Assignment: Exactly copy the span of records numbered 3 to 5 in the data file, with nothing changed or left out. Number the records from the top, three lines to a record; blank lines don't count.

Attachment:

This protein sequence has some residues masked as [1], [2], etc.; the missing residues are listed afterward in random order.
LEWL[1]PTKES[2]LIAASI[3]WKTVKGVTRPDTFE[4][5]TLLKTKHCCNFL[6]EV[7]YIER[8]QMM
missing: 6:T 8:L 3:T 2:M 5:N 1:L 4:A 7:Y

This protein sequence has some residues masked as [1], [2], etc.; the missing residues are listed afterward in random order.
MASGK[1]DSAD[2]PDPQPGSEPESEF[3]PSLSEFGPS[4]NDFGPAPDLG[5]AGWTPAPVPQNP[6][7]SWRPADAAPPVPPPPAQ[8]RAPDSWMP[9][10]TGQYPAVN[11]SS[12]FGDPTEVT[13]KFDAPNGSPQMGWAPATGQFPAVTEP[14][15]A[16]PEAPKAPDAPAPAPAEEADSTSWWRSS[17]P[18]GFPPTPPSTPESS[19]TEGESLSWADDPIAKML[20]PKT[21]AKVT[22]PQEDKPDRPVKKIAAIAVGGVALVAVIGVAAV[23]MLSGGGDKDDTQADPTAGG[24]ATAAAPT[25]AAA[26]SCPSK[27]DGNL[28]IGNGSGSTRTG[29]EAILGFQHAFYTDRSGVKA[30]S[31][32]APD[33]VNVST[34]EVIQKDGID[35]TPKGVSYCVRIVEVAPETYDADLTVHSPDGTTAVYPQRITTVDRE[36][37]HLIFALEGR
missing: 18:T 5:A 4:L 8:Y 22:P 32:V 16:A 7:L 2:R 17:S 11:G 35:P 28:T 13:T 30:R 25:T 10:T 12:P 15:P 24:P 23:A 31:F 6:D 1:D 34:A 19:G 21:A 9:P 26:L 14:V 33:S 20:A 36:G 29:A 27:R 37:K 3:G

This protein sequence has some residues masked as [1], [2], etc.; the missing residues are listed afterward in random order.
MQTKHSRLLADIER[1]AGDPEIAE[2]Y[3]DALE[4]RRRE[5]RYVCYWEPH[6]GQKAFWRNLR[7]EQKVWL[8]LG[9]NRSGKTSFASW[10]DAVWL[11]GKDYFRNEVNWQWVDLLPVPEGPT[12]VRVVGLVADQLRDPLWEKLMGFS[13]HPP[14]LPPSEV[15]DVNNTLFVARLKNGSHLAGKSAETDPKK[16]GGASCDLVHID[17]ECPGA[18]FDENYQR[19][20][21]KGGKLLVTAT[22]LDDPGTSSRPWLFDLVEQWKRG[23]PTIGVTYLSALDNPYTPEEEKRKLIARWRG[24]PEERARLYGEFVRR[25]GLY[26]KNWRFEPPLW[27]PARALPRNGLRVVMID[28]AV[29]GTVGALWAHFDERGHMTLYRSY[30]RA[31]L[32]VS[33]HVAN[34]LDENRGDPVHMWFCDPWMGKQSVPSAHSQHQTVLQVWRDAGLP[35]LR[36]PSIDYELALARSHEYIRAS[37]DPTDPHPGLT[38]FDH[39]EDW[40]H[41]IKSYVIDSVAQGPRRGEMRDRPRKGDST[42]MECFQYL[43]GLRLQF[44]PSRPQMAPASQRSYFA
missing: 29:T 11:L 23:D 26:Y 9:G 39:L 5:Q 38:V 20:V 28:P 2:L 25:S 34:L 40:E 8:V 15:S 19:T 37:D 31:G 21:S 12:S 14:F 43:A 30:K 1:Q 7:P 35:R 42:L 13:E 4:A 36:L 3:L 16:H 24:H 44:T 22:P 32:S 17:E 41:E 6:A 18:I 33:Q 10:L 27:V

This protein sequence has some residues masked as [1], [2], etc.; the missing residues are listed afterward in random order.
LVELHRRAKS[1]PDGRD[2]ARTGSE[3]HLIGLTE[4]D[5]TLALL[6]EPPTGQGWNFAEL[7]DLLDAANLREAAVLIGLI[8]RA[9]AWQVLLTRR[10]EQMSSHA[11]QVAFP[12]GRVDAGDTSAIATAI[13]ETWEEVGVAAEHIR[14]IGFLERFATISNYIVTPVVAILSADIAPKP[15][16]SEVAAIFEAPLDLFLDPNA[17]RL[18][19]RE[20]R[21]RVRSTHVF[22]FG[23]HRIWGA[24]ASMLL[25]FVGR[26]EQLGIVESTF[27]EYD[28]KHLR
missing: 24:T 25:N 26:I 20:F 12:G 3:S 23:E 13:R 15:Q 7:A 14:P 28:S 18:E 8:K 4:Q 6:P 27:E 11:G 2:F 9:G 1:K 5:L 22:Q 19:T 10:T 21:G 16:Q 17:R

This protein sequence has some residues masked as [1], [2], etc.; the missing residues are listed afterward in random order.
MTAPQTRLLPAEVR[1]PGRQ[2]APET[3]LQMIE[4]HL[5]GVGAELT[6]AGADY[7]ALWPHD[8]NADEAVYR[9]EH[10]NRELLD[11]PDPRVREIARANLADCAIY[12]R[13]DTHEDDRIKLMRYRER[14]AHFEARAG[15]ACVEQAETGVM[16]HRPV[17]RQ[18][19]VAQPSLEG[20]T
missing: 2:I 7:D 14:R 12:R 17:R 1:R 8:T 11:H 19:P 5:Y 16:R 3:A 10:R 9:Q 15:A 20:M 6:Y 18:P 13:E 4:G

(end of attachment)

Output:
This protein sequence has some residues masked as [1], [2], etc.; the missing residues are listed afterward in random order.
MQTKHSRLLADIER[1]AGDPEIAE[2]Y[3]DALE[4]RRRE[5]RYVCYWEPH[6]GQKAFWRNLR[7]EQKVWL[8]LG[9]NRSGKTSFASW[10]DAVWL[11]GKDYFRNEVNWQWVDLLPVPEGPT[12]VRVVGLVADQLRDPLWEKLMGFS[13]HPP[14]LPPSEV[15]DVNNTLFVARLKNGSHLAGKSAETDPKK[16]GGASCDLVHID[17]ECPGA[18]FDENYQR[19][20][21]KGGKLLVTAT[22]LDDPGTSSRPWLFDLVEQWKRG[23]PTIGVTYLSALDNPYTPEEEKRKLIARWRG[24]PEERARLYGEFVRR[25]GLY[26]KNWRFEPPLW[27]PARALPRNGLRVVMID[28]AV[29]GTVGALWAHFDERGHMTLYRSY[30]RA[31]L[32]VS[33]HVAN[34]LDENRGDPVHMWFCDPWMGKQSVPSAHSQHQTVLQVWRDAGLP[35]LR[36]PSIDYELALARSHEYIRAS[37]DPTDPHPGLT[38]FDH[39]EDW[40]H[41]IKSYVIDSVAQGPRRGEMRDRPRKGDST[42]MECFQYL[43]GLRLQF[44]PSRPQMAPASQRSYFA
missing: 29:T 11:L 23:D 26:Y 9:G 39:L 5:Q 38:V 20:V 28:P 2:L 25:S 34:L 40:E 8:V 15:S 19:T 37:D 31:G 21:S 12:S 14:F 43:A 30:K 1:Q 7:P 35:R 42:L 13:E 4:A 36:L 3:L 16:H 24:H 44:T 22:P 32:S 17:E 41:E 6:A 18:I 33:Q 10:L 27:V

This protein sequence has some residues masked as [1], [2], etc.; the missing residues are listed afterward in random order.
LVELHRRAKS[1]PDGRD[2]ARTGSE[3]HLIGLTE[4]D[5]TLALL[6]EPPTGQGWNFAEL[7]DLLDAANLREAAVLIGLI[8]RA[9]AWQVLLTRR[10]EQMSSHA[11]QVAFP[12]GRVDAGDTSAIATAI[13]ETWEEVGVAAEHIR[14]IGFLERFATISNYIVTPVVAILSADIAPKP[15][16]SEVAAIFEAPLDLFLDPNA[17]RL[18][19]RE[20]R[21]RVRSTHVF[22]FG[23]HRIWGA[24]ASMLL[25]FVGR[26]EQLGIVESTF[27]EYD[28]KHLR
missing: 24:T 25:N 26:I 20:F 12:G 3:S 23:E 13:R 15:Q 7:A 14:P 28:S 18:E 8:K 4:Q 6:P 27:E 11:G 2:F 9:G 1:K 5:L 22:Q 19:T 10:T 21:G 16:Q 17:R

This protein sequence has some residues masked as [1], [2], etc.; the missing residues are listed afterward in random order.
MTAPQTRLLPAEVR[1]PGRQ[2]APET[3]LQMIE[4]HL[5]GVGAELT[6]AGADY[7]ALWPHD[8]NADEAVYR[9]EH[10]NRELLD[11]PDPRVREIARANLADCAIY[12]R[13]DTHEDDRIKLMRYRER[14]AHFEARAG[15]ACVEQAETGVM[16]HRPV[17]RQ[18][19]VAQPSLEG[20]T
missing: 2:I 7:D 14:R 12:R 17:R 1:R 8:T 11:H 19:P 5:Y 16:R 3:A 10:R 9:Q 15:A 20:M 6:Y 18:P 13:E 4:G